'Powerful explosions' behind Nord Stream leaks, Danish police say

FILE PHOTO: Danish ships monitor the gas leak in the Baltic Sea off the coast of Denmark September 30, 2022. Danish Defence Command/Handout via REUTERS

COPENHAGEN (Reuters) - A preliminary investigation of damages to the two Nord Stream gas pipelines in the Danish part of the Baltic Sea shows that the leaks were caused by "powerful explosions", Copenhagen Police said on Tuesday.

Swedish and Danish authorities are investigating four holes in the Nord Stream 1 and 2 pipelines, which link Russia and Germany via the Baltic Sea and have become a flashpoint in the Ukraine crisis.

Further investigations into the Sept. 26 ruptures in Denmark's exclusive economic zone will be handled jointly by Copenhagen Police and the country's Security and Intelligence Service.

World leaders have called the damages an act of sabotage but it still remains unclear who might be behind the detonations.

The Danish findings appeared to be similar to those of Swedish prosecutors, who said two other holes in the pipelines also seemed to have been caused by explosions and that the case was being investigated as an act of gross sabotage.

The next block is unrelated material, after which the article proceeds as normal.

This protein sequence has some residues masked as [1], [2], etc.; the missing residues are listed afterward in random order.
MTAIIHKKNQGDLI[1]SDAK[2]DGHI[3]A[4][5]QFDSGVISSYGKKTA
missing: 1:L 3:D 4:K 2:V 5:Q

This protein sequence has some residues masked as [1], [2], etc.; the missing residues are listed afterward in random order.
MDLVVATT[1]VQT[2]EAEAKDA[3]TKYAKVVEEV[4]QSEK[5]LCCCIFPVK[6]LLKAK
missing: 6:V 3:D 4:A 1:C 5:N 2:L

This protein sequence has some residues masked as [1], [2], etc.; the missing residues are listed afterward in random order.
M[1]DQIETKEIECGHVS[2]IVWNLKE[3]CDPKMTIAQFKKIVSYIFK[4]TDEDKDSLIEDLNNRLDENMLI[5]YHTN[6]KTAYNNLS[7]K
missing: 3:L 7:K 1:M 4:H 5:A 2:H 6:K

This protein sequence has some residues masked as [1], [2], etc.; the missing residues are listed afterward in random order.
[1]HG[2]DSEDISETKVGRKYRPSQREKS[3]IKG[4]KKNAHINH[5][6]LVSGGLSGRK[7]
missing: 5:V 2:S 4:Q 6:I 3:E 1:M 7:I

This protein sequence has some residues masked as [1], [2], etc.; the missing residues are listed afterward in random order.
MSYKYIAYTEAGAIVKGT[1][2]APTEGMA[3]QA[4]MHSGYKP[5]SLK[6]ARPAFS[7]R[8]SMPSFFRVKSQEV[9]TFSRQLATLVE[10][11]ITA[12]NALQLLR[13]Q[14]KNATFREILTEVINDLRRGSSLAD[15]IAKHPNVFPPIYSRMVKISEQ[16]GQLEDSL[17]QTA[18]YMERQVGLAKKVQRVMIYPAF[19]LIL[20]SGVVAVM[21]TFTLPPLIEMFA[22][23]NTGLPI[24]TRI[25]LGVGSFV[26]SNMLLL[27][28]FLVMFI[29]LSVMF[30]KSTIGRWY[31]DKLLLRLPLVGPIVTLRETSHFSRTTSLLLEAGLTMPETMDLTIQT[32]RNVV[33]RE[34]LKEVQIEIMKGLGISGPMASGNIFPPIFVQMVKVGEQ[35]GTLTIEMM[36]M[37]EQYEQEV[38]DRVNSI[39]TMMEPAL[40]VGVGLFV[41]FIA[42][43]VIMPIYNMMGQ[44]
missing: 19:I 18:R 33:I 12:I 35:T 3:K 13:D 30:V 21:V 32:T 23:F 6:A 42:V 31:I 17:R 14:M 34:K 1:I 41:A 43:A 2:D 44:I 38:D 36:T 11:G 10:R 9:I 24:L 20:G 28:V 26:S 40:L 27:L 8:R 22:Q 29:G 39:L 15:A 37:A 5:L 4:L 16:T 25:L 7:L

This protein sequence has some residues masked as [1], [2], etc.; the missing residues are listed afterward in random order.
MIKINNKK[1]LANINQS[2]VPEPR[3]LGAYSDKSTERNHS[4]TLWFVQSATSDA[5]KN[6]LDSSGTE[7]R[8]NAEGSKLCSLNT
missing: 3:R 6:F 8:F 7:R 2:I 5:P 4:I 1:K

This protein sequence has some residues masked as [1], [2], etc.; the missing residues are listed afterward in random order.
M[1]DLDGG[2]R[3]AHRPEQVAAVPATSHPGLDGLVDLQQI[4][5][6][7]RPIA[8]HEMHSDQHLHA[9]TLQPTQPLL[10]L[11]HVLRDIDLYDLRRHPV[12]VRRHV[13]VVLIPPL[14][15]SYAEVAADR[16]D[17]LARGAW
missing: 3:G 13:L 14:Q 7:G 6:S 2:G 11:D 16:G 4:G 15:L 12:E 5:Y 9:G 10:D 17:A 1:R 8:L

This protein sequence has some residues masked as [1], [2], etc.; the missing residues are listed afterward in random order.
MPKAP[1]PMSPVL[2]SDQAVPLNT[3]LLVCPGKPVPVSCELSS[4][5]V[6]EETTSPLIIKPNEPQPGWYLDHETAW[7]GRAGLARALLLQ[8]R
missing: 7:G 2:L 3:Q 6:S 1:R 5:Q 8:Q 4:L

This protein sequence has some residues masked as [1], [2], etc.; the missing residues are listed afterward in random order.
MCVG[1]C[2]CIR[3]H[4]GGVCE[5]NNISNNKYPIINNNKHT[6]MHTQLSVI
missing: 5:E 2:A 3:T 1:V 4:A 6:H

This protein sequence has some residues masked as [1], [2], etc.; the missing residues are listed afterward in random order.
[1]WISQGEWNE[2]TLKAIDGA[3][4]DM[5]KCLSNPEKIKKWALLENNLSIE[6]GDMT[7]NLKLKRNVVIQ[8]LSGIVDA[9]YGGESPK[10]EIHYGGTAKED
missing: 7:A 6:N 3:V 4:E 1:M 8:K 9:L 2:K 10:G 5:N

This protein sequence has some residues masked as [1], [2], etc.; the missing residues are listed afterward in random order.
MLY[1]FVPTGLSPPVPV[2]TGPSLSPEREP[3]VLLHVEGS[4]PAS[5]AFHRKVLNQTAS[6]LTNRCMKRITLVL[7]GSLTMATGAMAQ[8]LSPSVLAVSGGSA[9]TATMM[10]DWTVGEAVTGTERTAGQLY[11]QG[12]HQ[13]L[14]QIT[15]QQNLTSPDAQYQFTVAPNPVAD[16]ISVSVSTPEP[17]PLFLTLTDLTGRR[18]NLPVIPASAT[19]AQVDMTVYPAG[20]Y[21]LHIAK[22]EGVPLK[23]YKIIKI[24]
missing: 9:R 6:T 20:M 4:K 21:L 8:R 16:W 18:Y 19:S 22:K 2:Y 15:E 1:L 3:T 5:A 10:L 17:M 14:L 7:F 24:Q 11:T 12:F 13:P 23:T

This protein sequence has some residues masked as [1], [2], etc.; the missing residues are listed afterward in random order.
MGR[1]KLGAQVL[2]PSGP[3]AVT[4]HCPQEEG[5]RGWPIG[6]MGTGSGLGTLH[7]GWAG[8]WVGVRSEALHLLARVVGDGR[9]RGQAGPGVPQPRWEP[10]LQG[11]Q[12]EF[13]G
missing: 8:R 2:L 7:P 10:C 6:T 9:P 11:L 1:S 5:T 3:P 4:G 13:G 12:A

A section measuring at least 50 metres (164 feet) is missing from the ruptured Nord Stream 1 gas pipeline, Swedish daily Expressen reported on Tuesday after filming what it said were the first publicly released images of the damage.

Reuters could not independently verify that the images published by the newspaper were of Nord Stream 1.

Seismologists in Denmark have previously said they had registered tremors in the vicinity of the leaks measuring as much as 2.3 on the Richter scale and that the signals did not resemble those from earthquakes.

Danish police could not say when the investigation is expected to be concluded.

"It is still too early to say anything about the framework under which the international cooperation with e.g. Sweden and Germany will run, as it depends on several factors," Copenhagen Police said in a statement.

(Reporting by Stine Jacobsen, editing by Terje Solsvik and Ed Osmond)

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